Frankly, the more one learns about the publishing industry, the less responsible we can hold authors for the final look of their works. Rarely do they even get to choose the cover art for their books, although sometimes particularly prominent authors such as J.R.R. Tolkien or C.S. Lewis are granted that privilege. That is how the artwork of Pauline Baynes became intimately associated with the two Oxbridge giants.

The lucky few may even be able to select their own fonts, with many wisely opting for the more trustworthy serif families.

For the common woman or man, we are lucky if our publishers even let us have a veto over the artwork that they commission. The exception to this comes with the nature of the self-publishing industry, where the author possesses sole authority in choosing their cover, illustrations, fonts and format.

Still, those hoping for “traditional” publication should recognize in advance how much control over their book they will forfeit to editors and publishers.

With Paper at a Premium

Even with influence in the selection of artwork, some aspects of publishing lie outside the control of writers. A perfect example of this is found in rationing of paper in Britain during the Second World War. The British War Economy Standard meant books visually declined in production quality.

rationing

Paper was rationed, beginning in March 1940, when publishers were allowed only 60 percent of what they had used in 1938-39. The proportion fell to 37.5 percent by January 1, 1942, when the Book Production War Economy Agreement took effect.

The scheme mandated smaller type, less white space, and inferior papers and bindings. It resulted in some remarkably ugly books, but it conserved raw materials. (“Modernity and Print I: Britain 1890-1970” by Jonathan Rose)

A number of Lewis’ books appeared in these wartime editions. They are quite collectible.

Scarce first impression of the true first edition, produced on wartime economy standard paper, and thin boards, published during the Second World War, especially hard to find in its complete original dustwrapper in collectable condition.

Let’s consider an unlikely scenario. In eight centuries, C.S. Lewis’ writings have been forgotten. Then, one archaeologist stumbles across a rare physical copy of a book, that survived the universal “grand purging” following the transfer of such items to some post-digital, post-electronic format.

What would historians assume about the value placed on Lewis’ work if it was a wartime edition compared to other “regular” books by other authors? They could not be faulted for assuming that the people of our day valued the inferior publication less than the “nicer” editions. (This is assuming that the acid-laden paper of the war years would not simply flake apart in their hands.)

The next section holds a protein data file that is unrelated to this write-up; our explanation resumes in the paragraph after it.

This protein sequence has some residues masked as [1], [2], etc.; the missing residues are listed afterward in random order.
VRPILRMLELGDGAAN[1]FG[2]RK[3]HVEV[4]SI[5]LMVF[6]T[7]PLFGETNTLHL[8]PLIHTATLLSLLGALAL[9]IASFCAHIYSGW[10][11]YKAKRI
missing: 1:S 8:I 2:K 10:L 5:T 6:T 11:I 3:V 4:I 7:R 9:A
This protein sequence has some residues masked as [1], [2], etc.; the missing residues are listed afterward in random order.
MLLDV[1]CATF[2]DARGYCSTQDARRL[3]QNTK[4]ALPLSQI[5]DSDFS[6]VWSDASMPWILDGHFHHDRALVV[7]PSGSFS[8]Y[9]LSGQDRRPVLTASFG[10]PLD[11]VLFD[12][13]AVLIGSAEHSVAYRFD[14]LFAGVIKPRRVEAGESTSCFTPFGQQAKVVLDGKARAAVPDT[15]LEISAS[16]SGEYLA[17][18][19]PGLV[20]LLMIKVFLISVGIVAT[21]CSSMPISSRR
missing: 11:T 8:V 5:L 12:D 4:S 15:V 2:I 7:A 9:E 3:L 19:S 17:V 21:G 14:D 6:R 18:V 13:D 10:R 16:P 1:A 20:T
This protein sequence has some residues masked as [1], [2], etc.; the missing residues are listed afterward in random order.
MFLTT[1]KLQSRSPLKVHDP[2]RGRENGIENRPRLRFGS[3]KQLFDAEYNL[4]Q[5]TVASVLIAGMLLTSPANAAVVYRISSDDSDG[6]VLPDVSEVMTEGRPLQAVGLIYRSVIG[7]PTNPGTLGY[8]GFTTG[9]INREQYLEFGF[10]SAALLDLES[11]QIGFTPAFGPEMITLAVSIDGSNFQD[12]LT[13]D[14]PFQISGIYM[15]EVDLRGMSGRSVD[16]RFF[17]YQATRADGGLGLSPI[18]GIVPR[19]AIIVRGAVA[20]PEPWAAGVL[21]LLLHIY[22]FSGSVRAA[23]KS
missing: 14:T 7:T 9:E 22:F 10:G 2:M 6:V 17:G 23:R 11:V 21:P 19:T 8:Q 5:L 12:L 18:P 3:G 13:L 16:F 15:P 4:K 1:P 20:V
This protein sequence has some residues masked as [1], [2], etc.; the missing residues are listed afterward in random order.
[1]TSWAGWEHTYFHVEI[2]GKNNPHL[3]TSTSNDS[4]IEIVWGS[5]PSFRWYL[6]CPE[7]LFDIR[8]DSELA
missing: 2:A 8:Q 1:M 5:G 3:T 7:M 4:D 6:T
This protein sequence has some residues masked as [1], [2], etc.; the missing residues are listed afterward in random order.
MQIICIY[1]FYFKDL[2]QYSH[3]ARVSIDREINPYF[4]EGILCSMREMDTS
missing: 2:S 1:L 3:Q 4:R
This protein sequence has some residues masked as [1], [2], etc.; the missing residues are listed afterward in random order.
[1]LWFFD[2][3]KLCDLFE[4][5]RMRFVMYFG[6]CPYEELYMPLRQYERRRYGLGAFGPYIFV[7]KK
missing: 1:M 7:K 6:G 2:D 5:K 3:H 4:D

The quality of the paper and print make a strong impression on readers. Just as we often judge books by their cover.

C.S. Lewis, a true bibliophile, illustrates how even a modest book (in terms of content) can be deemed “exquisite.” In a 1935 letter to his friend Arthur Greeves, he humorously describes the impending publication of The Allegory of Love.

I have finished my book which is called The Allegorical Love Poem, and is dedicated to Barfield. The Clarendon Press have accepted it and hope to have it out by May.

As I am to get 12 free copies (Dents only give one 6) you and Tchanie shall each have one and save your silver: and whatever you think of the matter, I hope, from experience of the Clarendon Press, that binding, paper etc will be—in our old formula—excellent, exquisite, and admirable.

In other words, if you can’t read it, you will enjoy looking at it, smelling it, and stroking it. If not a good book, it will be a good pet! It will be about 400 pp, they say. (It will be funny, after this, if they do it in double columns and a paper cover.)

Returning to the Mayan pages with which we began, we sadly are unable to judge them by their original codex in its pristine state. However, the extant pieces possess great historical value, even if scholars took a long time determining the fact . . . and whether or not they would ever consider it to be “a good pet.”


In case you are interested, Mere Inkling has explored Mayan books before, in “One Weakness of Modern Books.”